Returning from a recent tour of India where she continued her training with various practitioners, Chatterjea is interested in the notion of journey and return through an exploratory lens. With this idea of journey comes the fact of migration and, more specifically, the partition of India, and also the discussion of a fraught border wall here in the U.S. She seeks to understand the ways in which large groups of people move to create more meaning in their lives.

In addition to these broad conceptual ideas, Chatterjea maintains a commitment to local communities, especially dialoguing with young people and women of color. While at MANCC, she had the opportunity to meet with Karen Woodall, Director of the Florida People’s Advocacy Center, as well as Shalini Goel Agarwal who serves as a Senior Supervising Attorney in the area of Criminal Justice Reform at the Southern Poverty Law Center. Additionally, with her collaborator and Artistic Associate, Kaeloha Alex Ferreira, Chatterjea taught two masterclasses for School of Dance students to engage them in her contemporary practice within a non-Western form. She looks forward to working with students in the studio and inviting community members to a showing and open dialogue about social justice dance during her February residency.

These two residencies, as well as Chatterjea’s site visit, are supported by The Andrew W. Mellon Foundation.

  • Ananya Chatterjea and Kealoha Ferreira in residence for <em>Fires of Lost Homes</em>
  • Ananya Chatterjea and Kealoha Ferreira
  • Ananya Chatterjea and Kealoha Ferreira
  • Kealoha Ferreira and Ananya Chatterjea
  • Kealoha Ferreira and Ananya Chatterjea
  • Jawole Willa Jo Zollar, Sharon Bridgforth, Kealoha Ferreira and Ananya Chatterjea in the studio
  • Jawole Willa Jo Zollar speaks to Ananya Chatterjea, Kealoha Ferreira, and Sharon Bridgforth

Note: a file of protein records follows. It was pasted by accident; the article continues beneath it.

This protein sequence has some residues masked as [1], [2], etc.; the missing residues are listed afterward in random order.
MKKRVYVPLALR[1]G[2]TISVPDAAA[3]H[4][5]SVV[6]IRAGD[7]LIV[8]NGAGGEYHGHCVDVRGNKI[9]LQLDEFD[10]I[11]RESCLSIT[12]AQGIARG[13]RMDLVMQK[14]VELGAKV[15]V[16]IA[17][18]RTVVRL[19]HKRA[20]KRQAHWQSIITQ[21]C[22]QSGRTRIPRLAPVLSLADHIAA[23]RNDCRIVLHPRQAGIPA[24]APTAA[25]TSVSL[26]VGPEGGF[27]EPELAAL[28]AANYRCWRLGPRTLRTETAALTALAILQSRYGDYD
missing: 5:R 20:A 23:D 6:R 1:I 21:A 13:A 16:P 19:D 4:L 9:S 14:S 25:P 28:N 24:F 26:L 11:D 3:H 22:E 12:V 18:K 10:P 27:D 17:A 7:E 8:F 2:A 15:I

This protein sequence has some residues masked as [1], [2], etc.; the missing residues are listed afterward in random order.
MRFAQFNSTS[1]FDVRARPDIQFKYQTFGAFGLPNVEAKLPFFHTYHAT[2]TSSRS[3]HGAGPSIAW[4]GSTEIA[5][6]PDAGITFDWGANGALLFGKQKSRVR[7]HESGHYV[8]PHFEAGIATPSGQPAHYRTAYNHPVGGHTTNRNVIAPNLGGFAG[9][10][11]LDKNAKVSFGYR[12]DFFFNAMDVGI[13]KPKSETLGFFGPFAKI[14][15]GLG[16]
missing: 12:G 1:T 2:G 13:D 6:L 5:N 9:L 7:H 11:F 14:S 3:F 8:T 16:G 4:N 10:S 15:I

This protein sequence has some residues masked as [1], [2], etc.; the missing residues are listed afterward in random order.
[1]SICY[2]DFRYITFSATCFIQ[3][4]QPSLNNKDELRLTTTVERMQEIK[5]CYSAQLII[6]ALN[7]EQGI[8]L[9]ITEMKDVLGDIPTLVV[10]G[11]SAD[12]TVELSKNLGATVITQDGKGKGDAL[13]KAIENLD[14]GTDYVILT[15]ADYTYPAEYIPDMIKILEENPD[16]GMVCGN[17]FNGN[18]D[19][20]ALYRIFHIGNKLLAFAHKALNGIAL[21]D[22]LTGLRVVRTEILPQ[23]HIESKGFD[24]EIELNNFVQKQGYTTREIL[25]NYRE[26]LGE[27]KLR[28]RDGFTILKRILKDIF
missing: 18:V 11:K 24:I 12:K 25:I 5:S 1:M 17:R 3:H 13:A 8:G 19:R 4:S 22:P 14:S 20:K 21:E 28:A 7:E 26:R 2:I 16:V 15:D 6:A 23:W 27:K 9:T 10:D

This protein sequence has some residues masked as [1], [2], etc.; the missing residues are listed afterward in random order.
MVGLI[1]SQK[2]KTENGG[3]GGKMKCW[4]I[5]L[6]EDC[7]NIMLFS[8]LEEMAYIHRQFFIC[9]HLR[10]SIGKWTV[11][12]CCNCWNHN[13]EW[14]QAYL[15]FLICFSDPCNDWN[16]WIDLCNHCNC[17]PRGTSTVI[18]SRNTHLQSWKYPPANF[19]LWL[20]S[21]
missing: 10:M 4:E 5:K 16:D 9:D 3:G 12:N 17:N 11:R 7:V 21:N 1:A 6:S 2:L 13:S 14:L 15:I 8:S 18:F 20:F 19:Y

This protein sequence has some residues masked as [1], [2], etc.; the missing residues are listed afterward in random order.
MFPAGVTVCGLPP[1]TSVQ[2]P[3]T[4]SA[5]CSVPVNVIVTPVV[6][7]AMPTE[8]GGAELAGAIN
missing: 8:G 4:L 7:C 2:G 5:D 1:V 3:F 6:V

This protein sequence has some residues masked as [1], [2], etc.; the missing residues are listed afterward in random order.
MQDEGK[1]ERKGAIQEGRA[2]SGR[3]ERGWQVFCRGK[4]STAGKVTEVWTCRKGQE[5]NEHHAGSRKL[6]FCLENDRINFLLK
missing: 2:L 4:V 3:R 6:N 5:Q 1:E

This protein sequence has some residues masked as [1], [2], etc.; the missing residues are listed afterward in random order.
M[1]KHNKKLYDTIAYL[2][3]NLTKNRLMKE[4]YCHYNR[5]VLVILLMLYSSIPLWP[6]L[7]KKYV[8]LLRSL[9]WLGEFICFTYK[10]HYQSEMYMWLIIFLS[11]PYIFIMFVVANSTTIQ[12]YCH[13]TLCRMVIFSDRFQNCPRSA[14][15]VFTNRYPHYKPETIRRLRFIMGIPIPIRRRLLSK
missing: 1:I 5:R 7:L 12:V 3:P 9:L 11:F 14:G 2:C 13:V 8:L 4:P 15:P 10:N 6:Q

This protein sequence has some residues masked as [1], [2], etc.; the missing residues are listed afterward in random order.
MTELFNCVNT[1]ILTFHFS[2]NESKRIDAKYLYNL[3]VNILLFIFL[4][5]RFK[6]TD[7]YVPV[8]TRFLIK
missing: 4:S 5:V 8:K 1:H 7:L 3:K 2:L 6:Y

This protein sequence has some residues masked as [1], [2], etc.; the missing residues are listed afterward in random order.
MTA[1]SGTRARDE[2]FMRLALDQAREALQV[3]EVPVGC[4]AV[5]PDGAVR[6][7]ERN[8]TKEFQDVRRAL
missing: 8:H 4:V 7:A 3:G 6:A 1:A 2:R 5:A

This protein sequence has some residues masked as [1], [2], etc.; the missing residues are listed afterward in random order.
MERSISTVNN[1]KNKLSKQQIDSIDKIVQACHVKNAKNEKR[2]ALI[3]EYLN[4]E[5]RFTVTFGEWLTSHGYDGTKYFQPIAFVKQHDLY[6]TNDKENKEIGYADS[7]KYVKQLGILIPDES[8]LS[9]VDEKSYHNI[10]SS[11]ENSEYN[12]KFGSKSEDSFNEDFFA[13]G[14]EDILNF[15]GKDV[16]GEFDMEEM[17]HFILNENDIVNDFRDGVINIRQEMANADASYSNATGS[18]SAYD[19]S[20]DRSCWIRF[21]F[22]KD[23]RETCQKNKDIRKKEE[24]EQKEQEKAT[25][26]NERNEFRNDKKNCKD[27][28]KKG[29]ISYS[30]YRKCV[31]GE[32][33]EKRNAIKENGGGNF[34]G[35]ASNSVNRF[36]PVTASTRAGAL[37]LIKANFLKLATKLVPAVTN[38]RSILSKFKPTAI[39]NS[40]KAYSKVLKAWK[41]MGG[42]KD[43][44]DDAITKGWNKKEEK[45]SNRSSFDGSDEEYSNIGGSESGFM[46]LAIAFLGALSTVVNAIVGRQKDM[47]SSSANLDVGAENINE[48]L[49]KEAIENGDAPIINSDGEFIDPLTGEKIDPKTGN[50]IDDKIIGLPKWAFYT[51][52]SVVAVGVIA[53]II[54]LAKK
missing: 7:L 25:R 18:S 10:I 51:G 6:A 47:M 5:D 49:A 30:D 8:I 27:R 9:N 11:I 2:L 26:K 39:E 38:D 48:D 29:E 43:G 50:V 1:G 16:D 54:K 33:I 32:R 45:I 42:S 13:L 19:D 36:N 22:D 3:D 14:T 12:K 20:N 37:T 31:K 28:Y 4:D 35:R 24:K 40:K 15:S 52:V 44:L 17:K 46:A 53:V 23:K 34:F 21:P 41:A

• Kealoha Ferreira, Sharon Bridgforth, and Ananya Chatterjea in discussion
  • Kealoha Ferreira, Sharon Bridgforth, Ananya Chatterjea, and Jawole Zollar speak to School of Dance class
  • Kealoha Ferreira, Sharon Bridgforth and Ananya Chatterjea speak to Dr. Schwadron's School of Dance class
  • Ananya Chatterjea and Kealoha Ferreira speak to Karen Woodall with the Florida People’s Advocacy Center
  • Ananya Chatterjea speaks to Karen Woodall with the Florida People’s Advocacy Center
  • Sharon Bridgforth, Ananya Chatterjea, Kealoha Ferreira, and Carla Peterson in a round table discussion
  • Sharon Bridgforth, Ananya Chatterjea, Kealoha Ferreira, and Carla Peterson in a round table discussion
  • Sharon Bridgforth and Ananya Chatterjea watch Kealoha Ferreira
  • Ananya Chatterjea and Kealoha Ferreira
  • Ananya Chatterjea
  • Ananya Chatterjea and Kealoha Ferreira
  • Ananya Chatterjea teaching an FSU School of Dance master class
  • Ananya Chatterjea teaching an FSU School of Dance master class
  • Ananya Chatterjea and Kealoha Ferreira teaching an FSU School of Dance master class
Collaborators in Residence: Kealoha Alex Ferreira [Performer], Sharon Bridgforth [Writer]

Featured Artist

Rosie Herrera

Make Believe
March 16 - 20
Arts Center in